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A food that unites the past with the present, tamale
Photo courtesy: Pixabay

By Ernest Gurulé

It is a seasonal ritual that dates back centuries and is repeated today wherever Mexican culture has taken root. It plays out in the heart and soul of the home--- the kitchen---where long-ago stories are resurrected, and laughter resonates as heartily as the first time they were shared. It’s a tradition uniting food and family.

For Pueblo sisters, Anna Cruz and Jane Montoya, making holiday tamales ties together the past to the present. “My grampo,” said Montoya, “used to have a restaurant and he’d make tamales there.” Most were given away. When he sold the business and moved to Pueblo, she said, he brought the tradition with him. But with more family in the city, there would also be more tamales. But making them was a great excuse to visit family and to build a lasting memory.

“It was like a party; just a lot of fun,” said Cruz recalling those long-ago days. “They would talk about when they were young,” she said. “We would enjoy all their stories.” When their grandfather noticed them standing around, he would feign anger. “Hey,” he’d yell, “we’re making tamales. Pay attention!”

Though not quite Norman Rockwell-ish, the memory, said Cruz, is just as special. “During Christmas time they would get together and sing and go house to house.” Grandfather would play his banjo, their uncle, guitar. At each stop, they’d leave tamales. Today, minus the music, nothing’s changed. Come Christmas and New Year’s, the sisters will be making the rounds, too, and bearing gifts. Tamales.

Starting early Saturday morning the tamale assembly line convenes at Montoya’s. The sisters will be joined in the kitchen by Montoya’s daughter, Ashley Robelia. Their recipe? They’re pretty much sticking with Grampo’s; red chili and pork. But Montoya’s late husband, an award-winning chef, toyed with it a bit, adding his own touch.

“You have to buy pork butt,” said Cruz, estimating about “twenty pounds.” Then there’s the flour for the masa or dough. Sticking with tradition, they’ll also be using lard. They agree; it adds to the taste.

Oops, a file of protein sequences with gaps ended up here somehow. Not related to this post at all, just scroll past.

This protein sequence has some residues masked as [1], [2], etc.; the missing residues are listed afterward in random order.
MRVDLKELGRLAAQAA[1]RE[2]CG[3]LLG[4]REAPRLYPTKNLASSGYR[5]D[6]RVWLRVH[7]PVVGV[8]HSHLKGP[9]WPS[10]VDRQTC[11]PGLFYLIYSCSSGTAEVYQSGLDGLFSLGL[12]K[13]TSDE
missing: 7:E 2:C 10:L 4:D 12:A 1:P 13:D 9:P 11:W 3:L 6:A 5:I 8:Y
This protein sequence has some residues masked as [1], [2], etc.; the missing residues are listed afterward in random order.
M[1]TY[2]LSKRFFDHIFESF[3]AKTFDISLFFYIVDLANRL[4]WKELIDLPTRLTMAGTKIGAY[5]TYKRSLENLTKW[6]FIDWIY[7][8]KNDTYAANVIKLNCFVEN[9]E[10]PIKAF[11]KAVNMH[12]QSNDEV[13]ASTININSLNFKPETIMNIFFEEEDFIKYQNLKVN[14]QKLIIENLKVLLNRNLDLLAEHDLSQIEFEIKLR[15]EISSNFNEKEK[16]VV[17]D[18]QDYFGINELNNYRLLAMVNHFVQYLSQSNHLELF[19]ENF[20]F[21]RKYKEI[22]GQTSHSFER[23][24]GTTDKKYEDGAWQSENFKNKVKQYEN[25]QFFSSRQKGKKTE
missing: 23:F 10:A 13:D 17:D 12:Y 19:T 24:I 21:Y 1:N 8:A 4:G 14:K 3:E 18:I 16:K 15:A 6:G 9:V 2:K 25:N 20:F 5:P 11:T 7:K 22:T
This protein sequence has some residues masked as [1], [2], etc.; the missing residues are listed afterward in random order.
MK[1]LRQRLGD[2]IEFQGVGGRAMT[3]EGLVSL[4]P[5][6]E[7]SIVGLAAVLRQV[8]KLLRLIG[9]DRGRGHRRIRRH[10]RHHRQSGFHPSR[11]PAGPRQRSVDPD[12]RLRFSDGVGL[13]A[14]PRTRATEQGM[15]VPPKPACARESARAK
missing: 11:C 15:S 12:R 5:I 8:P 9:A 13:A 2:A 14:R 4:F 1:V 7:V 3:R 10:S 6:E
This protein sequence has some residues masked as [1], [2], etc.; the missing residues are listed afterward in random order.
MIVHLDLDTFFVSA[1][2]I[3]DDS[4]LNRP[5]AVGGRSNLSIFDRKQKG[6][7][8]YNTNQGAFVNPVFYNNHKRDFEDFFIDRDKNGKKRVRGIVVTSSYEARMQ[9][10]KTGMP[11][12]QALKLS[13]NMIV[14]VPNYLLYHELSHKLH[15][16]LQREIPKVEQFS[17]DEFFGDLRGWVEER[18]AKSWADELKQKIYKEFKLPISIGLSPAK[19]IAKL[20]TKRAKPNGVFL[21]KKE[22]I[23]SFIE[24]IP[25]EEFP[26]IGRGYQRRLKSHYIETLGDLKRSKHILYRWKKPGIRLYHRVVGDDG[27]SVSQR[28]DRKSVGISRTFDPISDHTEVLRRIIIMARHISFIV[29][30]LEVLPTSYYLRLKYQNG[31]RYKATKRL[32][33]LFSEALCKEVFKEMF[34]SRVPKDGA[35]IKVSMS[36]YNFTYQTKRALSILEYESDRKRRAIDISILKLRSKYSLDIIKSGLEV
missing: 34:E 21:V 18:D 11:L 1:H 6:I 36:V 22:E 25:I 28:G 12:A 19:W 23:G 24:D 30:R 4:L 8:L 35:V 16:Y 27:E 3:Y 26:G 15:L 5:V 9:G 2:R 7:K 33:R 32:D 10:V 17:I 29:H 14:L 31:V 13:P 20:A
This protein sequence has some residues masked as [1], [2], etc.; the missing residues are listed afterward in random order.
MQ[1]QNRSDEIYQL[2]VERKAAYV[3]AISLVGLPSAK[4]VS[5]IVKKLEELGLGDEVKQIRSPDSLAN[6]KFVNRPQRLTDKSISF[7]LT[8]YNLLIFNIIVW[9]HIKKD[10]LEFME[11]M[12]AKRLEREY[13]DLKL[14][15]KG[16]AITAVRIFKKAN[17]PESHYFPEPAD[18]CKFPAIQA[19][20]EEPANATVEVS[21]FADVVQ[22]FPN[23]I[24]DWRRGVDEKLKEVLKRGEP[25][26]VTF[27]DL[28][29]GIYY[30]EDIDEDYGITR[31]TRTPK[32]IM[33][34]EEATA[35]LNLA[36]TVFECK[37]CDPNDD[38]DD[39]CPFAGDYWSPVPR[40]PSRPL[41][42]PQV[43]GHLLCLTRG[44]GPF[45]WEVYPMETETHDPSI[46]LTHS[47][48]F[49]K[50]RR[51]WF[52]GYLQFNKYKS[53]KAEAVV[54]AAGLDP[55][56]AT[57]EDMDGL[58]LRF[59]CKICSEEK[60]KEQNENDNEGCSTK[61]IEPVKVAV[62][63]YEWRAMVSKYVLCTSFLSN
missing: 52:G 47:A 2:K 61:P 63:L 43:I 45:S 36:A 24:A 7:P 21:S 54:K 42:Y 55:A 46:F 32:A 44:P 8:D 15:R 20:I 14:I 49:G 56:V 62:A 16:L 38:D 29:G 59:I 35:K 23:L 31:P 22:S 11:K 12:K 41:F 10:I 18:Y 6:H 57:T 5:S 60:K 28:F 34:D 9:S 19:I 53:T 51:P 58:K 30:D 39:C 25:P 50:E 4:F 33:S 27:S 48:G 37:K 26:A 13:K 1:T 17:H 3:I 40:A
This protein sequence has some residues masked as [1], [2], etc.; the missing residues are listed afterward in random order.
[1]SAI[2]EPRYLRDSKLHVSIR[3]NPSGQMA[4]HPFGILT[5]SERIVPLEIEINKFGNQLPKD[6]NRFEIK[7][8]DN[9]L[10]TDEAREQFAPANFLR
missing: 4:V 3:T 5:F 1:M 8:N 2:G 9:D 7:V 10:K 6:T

Tamales are made in stages. Cooking the meat and preparing the masa, Cruz estimated, “it’s four to five hours.” There’s another ninety minutes for cooking time and another couple of hours wrapping and bundling. When all is said and done, so is the day. But at day’s end, there will also be as many as twenty dozen tamales waiting to be shared with the extended family.

As many as 5,000-7,000 years ago, the tamale was a staple for Mayan and Aztec armies. Women would be enlisted as cooks on military campaigns. Because tamales could be easily made, transported and re-heated, they were the ideal food. They were not, however, today’s tamales.

Pre-Columbian tamales might be wrapped in corn husks or banana leaves. They also differed from today’s fare in their filling. While pork may have been used, more often they were filled with turkey, flamingo, frog, rabbit, fish, squash, beans or fruit. The husk or leaf served as the plate. Not your mother’s tamales to be sure.

While Cruz, Montoya and Robelia will toil for an entire day making tamales, only Cruz and Robelia will enjoy the fruits of their labor. “I only eat mine or my uncle’s,” said Cruz. Sister, Jane, though, has an entirely different take on this holiday treat. “To tell you the truth, I don’t even like tamales,” confessed Montoya. “I might taste one---not eat, just taste one.”

On the bright side, that just means more tamales for the rest of the family.





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